Same-Sex Couples Fight For Recognition

Kati Kokal – 23 News Staff Writer

The LGBTQ community and allies fought a new battle this week in Mid-Missouri as ten homosexual couples are now challenging the state for recognition of their marriages after Missouri having same-sex marriages be illegal for almost a decade.

On Thursday morning the Judge J. Dale Youngs heard opening arguments, brought by The American Civil Liberties Union (ACLU), in partnership with ten Missouri couples.

The couples involved were married in one of the nineteen states that have passed legislation making homosexual marriages legal and recognizable by the local government, most common being Iowa and Illinois.

The ten couples, who are already married, are fighting for legal protections like the right to share a room in a nursing home, or reflection of marital status on a spouse’s death certificate.

One of the couples, Alan Ziegler, 42, and LeRoy Fitzwater, 43, were married in California in 2008 and moved to St. Louis last year. The couple decided to participate in the lawsuit when Fitzwater had an emergency appendectomy in 2013 and Zeigler was not notified.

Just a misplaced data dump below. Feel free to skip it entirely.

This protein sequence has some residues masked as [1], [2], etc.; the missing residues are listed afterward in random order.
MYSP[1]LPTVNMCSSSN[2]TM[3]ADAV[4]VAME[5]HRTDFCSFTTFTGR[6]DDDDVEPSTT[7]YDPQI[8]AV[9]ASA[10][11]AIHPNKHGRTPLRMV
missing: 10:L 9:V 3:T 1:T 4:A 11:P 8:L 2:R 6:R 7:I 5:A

As presented, the couples have chosen not to fight for the legalization of same-sex marriage n Missouri, but simply the recognition of their marriages from other states.

The other couples include:
– Janice Barrier and Sherie Schild; married in 2009, after being together for 30 years.
– Lisa Layton-Brinker and JoDe Layton-Brinker; married in 2010, together for 6 years, their family includes three children, ages 17, 20 and 21.
– Zuleyma Tang-Martinez and Arlene Zarembka; recently celebrated their 31st anniversary as a couple, married in 2005.
– James MacDonald and Andrew Schuerman; together for 12 years, married in 2005, raising their 2-year-old daughter.
– Elizabeth Drouant and Julikka LaChe; married in 2010, together for 10 years.
– Ashley Quinn and Katherine Quinn; together for 8 years, married in 2010.
– Adria Webb and Patricia Webb; married in 2010, raising two children, ages 12 and 13.

On MU’s campus, a diverse student population responded fervently to the beginning of the hearing on Thursday.

“It feels like this law discounts our relationships, marriages, and LGBTQ culture.” said MU student Guillermo.

Although the verdict has not yet been decided, the LGBTQ community is optimistic, hoping for a legal precedent that leads to the legalization of same-sex marriages in Missouri within the next year.

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